Registrar's message

Many of you will have completed the survey distributed to all registrants on November 16 regarding conscientious objection to providing care as it relates to physician-assisted dying (PAD). The College continues to review the many thoughtful responses and concerns.

This past February, the Supreme Court of Canada ruled in favour of physician-assisted dying in Carter v. Canada, giving government and governing bodies like the College one year to draft laws and regulations around the practice. While there have been reports in the media that Prime Minister Justin Trudeau may be asking court to postpone the decision, the College is resolved to be ready with guidance by early February 2016 regardless of the federal government’s direction.

While PAD is a polarizing and emotional issue, the College does not take a position on whether physician-assisted dying is right or wrong. The College’s role is to respect jurisprudence, and to ensure that patients receive appropriate care. All colleges are grappling with how to strike the right balance between a patient’s right to access lawful medical services and a physician’s right to object based on conscience.

While conducting its own research and holding discussions with special interest groups, the College has been reviewing guidance on PAD released by other colleges. Broadly speaking, the various documents contain similar themes, many of which were articulated in a physician-assisted dying guidance document drafted earlier this year by an advisory group of the Federation of Medical Regulatory Authorities of Canada.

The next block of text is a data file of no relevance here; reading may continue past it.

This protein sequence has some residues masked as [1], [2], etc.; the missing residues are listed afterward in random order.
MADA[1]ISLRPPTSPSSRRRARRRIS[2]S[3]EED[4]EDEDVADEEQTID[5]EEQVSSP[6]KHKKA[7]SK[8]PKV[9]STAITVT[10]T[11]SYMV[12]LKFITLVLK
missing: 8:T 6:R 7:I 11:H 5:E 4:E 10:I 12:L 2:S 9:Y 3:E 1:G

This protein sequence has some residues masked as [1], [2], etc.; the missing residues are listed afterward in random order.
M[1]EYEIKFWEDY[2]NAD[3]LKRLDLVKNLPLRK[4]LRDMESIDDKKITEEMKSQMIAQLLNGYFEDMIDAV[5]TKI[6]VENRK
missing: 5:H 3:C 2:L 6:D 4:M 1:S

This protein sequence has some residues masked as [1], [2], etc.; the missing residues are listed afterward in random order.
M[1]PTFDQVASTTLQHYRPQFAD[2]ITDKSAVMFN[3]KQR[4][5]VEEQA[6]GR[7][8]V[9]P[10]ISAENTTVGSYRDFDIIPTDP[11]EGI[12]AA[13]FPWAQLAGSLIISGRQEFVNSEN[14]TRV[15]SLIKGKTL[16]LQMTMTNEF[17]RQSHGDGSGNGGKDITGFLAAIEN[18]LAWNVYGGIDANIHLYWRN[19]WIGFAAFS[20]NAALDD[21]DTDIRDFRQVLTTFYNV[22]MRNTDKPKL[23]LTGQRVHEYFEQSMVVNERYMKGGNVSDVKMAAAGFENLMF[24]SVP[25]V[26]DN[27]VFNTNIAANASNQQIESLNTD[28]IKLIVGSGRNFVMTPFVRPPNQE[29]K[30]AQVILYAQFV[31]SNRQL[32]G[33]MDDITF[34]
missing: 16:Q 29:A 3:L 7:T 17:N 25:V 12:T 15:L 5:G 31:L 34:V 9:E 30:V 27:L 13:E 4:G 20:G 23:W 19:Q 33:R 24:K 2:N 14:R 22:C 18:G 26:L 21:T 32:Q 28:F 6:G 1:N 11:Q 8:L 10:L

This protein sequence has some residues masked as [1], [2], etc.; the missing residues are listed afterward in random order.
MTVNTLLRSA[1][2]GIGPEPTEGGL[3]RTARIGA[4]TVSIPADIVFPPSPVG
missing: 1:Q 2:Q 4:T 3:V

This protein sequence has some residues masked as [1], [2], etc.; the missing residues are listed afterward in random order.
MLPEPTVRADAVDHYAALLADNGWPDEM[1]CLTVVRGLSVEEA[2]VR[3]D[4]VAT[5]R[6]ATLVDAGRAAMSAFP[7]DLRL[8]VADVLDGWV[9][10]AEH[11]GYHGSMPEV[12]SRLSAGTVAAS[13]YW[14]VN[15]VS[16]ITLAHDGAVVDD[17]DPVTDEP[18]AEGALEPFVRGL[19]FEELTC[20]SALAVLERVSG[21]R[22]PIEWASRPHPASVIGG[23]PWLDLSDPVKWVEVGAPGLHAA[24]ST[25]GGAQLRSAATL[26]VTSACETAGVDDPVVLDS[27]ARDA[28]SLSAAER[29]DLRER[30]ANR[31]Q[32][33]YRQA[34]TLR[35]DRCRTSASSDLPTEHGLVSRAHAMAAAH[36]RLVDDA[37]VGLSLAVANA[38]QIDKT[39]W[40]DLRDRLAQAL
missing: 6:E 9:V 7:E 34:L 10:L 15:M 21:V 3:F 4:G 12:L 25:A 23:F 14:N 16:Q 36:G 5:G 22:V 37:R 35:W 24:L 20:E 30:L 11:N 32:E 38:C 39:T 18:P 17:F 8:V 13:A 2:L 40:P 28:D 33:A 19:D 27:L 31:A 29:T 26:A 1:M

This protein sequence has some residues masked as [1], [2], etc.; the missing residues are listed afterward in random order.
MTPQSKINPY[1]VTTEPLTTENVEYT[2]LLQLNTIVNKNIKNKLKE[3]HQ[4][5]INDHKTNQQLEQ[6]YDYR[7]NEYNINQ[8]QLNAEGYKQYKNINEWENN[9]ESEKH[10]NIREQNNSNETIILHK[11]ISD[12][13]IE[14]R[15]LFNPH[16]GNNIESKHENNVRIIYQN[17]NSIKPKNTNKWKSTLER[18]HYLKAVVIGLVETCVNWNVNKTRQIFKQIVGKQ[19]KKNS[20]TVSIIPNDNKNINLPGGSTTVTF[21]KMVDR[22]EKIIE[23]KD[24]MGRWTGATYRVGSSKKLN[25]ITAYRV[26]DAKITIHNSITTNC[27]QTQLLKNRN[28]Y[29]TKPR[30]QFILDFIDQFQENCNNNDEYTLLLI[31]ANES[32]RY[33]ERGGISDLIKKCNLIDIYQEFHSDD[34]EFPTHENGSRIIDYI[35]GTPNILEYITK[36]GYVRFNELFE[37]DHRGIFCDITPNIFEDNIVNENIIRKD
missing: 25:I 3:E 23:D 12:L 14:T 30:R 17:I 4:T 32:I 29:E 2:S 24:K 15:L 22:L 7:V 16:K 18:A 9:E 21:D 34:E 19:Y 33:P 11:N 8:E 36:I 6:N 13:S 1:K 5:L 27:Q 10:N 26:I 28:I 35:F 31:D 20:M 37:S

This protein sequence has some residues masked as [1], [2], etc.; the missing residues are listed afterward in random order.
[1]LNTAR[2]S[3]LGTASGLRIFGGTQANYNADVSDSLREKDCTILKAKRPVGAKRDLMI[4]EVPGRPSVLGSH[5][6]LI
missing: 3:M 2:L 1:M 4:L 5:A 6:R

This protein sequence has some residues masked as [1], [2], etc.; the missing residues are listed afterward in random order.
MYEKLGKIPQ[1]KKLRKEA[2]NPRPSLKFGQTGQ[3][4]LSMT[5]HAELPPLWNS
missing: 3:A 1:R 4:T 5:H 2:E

In developing guidance for the profession, medical regulators agree with the conditions regarding the patient, which were contained in Carter v. Canada: that the patient must be a competent adult with a grievous and irremediable medical condition causing enduring suffering consenting to termination of life with physician assistance. 

These same patient circumstances will be reflected in the College’s own guidance to BC registrants, which is in the process of being developed. The goal is to have draft guidance on PAD circulated for consultation early in the New Year to the profession, Doctors of BC, special interest groups, the public and the Ministry of Health before a final version is brought before the Board for approval in January. 

The College is seeking legislative assistance from government regarding this matter. While the College has an important role to play in establishing ethical and professional expectations for registrants, we call upon those who make laws to consider establishing critical safeguards such as a public oversight commission to ensure high standards of practice and quality assurance are met.

H.M. Oetter, MD

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